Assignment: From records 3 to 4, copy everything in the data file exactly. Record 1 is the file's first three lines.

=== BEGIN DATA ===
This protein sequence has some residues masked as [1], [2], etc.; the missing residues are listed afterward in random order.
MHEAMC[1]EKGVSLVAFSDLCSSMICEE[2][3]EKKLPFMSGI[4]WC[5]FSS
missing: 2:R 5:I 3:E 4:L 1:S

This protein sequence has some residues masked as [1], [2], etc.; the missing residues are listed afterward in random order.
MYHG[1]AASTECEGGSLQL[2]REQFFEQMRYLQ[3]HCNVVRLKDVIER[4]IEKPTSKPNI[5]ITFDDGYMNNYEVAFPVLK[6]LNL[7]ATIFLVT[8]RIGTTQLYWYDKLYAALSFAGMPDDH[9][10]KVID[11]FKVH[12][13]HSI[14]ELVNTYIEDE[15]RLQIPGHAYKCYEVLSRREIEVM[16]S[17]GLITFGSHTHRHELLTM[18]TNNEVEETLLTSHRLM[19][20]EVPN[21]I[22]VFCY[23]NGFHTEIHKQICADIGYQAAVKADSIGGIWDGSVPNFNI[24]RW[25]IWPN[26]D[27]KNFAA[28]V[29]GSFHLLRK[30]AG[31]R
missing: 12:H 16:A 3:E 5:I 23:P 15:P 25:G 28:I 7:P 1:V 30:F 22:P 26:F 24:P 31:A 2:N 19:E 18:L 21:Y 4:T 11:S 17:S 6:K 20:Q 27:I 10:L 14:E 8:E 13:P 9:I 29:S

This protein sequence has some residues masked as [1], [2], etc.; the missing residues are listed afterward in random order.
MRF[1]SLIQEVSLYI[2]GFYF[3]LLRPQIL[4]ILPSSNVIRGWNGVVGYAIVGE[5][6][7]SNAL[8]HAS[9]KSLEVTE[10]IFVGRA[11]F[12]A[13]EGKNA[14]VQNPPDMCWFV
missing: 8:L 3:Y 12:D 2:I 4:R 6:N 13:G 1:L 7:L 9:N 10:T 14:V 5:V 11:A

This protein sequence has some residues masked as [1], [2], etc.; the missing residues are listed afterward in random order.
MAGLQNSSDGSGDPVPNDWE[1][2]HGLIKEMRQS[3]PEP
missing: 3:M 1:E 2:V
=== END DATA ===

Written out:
This protein sequence has some residues masked as [1], [2], etc.; the missing residues are listed afterward in random order.
MRF[1]SLIQEVSLYI[2]GFYF[3]LLRPQIL[4]ILPSSNVIRGWNGVVGYAIVGE[5][6][7]SNAL[8]HAS[9]KSLEVTE[10]IFVGRA[11]F[12]A[13]EGKNA[14]VQNPPDMCWFV
missing: 8:L 3:Y 12:D 2:I 4:R 6:N 13:G 1:L 7:L 9:N 10:T 14:V 5:V 11:A

This protein sequence has some residues masked as [1], [2], etc.; the missing residues are listed afterward in random order.
MAGLQNSSDGSGDPVPNDWE[1][2]HGLIKEMRQS[3]PEP
missing: 3:M 1:E 2:V